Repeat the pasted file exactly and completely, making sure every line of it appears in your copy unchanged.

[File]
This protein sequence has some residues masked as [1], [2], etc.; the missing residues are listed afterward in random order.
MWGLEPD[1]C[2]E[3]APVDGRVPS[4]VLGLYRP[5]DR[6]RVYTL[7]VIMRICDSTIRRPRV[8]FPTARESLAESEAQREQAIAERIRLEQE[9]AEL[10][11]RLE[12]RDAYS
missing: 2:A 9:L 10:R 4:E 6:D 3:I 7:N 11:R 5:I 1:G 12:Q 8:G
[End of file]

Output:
This protein sequence has some residues masked as [1], [2], etc.; the missing residues are listed afterward in random order.
MWGLEPD[1]C[2]E[3]APVDGRVPS[4]VLGLYRP[5]DR[6]RVYTL[7]VIMRICDSTIRRPRV[8]FPTARESLAESEAQREQAIAERIRLEQE[9]AEL[10][11]RLE[12]RDAYS
missing: 2:A 9:L 10:R 4:E 6:D 3:I 7:N 11:R 5:I 1:G 12:Q 8:G